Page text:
We unfortunately can't promise another ASMR room, though we hope to try all angles. Matt Drews plans to assemble an 8-foot cube in the middle of the South field in which to investigate some variant of closeness—we're pretty excited about that.
With the U.S. seemingly headed into one of its darkest, most oppressive regimes, did you feel compelled to add a more overtly political dimension to Corridor?
For most people, the impending regime change is terrifying and disheartening, so knowing that Corridor will take place the day after the inauguration made us envision the event as more of a respite from all of that rather than a reminder or an opportunity for us to showcase our political awareness. If anything, creating a situation wherein people can relax and be themselves, with minimal social pressure, whether they choose to connect with one another or not, seems the most appropriate thing for us to do at the moment.
That being said, it’s not lost on us that the Women’s March will take place on that same day, and that compassion and warmth will be essential for folks coming to Corridor from there; we are working on the best way to address this and create the most suitable environment.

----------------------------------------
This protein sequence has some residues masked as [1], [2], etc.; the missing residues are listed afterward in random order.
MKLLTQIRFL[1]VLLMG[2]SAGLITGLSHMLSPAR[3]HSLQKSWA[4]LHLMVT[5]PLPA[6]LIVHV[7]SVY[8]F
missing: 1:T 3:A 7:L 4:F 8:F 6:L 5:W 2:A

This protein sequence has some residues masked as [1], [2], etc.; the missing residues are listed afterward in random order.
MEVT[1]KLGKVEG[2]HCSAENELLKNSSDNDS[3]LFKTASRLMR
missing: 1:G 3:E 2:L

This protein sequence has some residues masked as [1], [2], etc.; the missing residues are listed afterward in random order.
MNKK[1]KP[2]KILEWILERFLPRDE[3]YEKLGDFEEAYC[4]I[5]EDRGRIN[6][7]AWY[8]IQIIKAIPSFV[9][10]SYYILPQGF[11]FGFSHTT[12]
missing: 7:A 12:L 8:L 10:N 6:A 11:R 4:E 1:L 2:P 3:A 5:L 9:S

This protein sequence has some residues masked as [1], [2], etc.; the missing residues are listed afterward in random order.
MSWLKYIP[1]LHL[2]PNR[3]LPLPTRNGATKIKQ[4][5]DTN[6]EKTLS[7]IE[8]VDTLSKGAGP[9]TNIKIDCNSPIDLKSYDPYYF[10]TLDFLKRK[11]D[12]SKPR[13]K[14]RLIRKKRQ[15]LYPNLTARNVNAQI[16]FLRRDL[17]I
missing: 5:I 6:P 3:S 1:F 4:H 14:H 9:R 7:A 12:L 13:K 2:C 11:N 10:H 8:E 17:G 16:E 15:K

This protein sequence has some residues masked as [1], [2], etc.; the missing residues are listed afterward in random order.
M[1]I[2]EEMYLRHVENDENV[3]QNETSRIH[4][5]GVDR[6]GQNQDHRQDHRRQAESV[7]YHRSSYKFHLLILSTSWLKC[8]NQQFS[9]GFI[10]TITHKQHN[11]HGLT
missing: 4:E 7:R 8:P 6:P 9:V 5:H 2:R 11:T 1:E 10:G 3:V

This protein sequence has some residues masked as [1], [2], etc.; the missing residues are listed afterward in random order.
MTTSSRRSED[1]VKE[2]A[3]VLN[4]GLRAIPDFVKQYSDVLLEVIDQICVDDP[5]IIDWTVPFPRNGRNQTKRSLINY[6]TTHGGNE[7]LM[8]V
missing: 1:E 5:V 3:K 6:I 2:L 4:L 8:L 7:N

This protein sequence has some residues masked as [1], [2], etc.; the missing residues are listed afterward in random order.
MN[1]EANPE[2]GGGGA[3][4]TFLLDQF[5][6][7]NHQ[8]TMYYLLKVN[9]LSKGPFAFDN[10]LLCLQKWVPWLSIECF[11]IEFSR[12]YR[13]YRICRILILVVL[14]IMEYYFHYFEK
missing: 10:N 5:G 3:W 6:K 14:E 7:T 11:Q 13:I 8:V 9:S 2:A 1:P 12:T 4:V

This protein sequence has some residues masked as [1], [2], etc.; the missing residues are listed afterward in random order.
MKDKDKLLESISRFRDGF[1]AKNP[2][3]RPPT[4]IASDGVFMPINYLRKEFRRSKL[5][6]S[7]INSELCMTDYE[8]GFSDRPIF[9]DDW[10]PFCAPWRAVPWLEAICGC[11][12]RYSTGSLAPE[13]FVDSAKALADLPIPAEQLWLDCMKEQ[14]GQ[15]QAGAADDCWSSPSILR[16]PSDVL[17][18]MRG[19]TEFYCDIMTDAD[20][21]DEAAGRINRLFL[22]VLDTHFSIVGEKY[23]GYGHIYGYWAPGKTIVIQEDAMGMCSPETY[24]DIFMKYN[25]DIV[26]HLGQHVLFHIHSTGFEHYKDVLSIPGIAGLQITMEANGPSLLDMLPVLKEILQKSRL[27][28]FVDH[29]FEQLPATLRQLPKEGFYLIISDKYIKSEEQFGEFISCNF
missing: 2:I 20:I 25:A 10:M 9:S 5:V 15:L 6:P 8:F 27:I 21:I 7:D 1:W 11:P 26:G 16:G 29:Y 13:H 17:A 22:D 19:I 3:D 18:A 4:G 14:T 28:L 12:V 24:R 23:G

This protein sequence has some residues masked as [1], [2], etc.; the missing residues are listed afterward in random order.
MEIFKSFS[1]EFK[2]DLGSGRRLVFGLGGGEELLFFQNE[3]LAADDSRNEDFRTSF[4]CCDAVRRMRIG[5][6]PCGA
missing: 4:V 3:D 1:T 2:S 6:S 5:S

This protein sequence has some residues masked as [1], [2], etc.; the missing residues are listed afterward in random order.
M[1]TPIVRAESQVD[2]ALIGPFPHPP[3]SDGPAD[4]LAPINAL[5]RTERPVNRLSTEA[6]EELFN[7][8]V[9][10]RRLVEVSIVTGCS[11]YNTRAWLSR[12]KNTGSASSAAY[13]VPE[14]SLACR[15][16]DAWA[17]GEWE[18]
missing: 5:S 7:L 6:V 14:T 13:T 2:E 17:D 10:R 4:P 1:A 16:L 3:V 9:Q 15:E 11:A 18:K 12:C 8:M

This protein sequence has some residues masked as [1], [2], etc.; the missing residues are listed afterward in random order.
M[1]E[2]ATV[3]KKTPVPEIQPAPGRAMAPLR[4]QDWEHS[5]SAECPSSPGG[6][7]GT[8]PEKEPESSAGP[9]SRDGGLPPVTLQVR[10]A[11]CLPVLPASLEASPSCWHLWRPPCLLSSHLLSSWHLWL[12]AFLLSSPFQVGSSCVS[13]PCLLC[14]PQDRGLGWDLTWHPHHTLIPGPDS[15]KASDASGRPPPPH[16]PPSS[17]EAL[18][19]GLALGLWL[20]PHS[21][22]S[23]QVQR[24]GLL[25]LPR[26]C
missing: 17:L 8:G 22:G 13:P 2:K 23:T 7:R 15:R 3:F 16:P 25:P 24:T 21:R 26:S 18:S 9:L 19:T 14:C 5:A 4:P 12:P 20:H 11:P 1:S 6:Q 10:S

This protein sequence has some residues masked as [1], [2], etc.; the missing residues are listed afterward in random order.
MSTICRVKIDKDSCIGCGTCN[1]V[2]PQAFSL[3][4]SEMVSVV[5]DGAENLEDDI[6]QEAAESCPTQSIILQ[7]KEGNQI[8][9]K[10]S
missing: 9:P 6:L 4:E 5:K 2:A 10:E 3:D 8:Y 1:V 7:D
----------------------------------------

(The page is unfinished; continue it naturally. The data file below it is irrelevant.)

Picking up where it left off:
In our interview from last year, you said you booked artists whose work you find inspiring. Can you go into a little more detail about the qualities you’re seeking among the people on the bill this year?
We chose the participating artists for this year’s Corridor using a similar approach to our Elevator series. For music, we sought a combination of calming ambient music and more abrasive sonic palettes from fringe musical styles. The audio portion of the festival is geared towards deep, attentive listening; we generally avoid rhythmic music, which is already very well-represented in Seattle and creates a different type of engagement. We have a combination of seasoned artists like Kevin Drumm, who has over 100 releases under his belt, and newer acts experimenting with new and interesting sounds. Cruel Diagonals, while she has had a great deal of experience with music, is playing only her second show under this moniker.
One could say something similar about our movement sets. We find intimate inclusivity from Matt Drews, neurotic and darkly humorous exploration from Beth Graczyk, and ritualistic catharsis from Jasmyn Fyffe. Our aim in each is to physically create moments in which people pause thoughtfully and observe. Which isn't to say there won't be times when people get plain frightened, or bored.
For visual artists, we chose individuals to help manipulate and transform the space from its traditional use. Rachael Rosen will create a sound installation with radio transmitters, Anissa Amalia’s creations manipulate sensual colorful patterns to an otherworldly effect. Video artist of the ASMR space last year Leena Joshi will be premiering a new video.
Russell E L Butler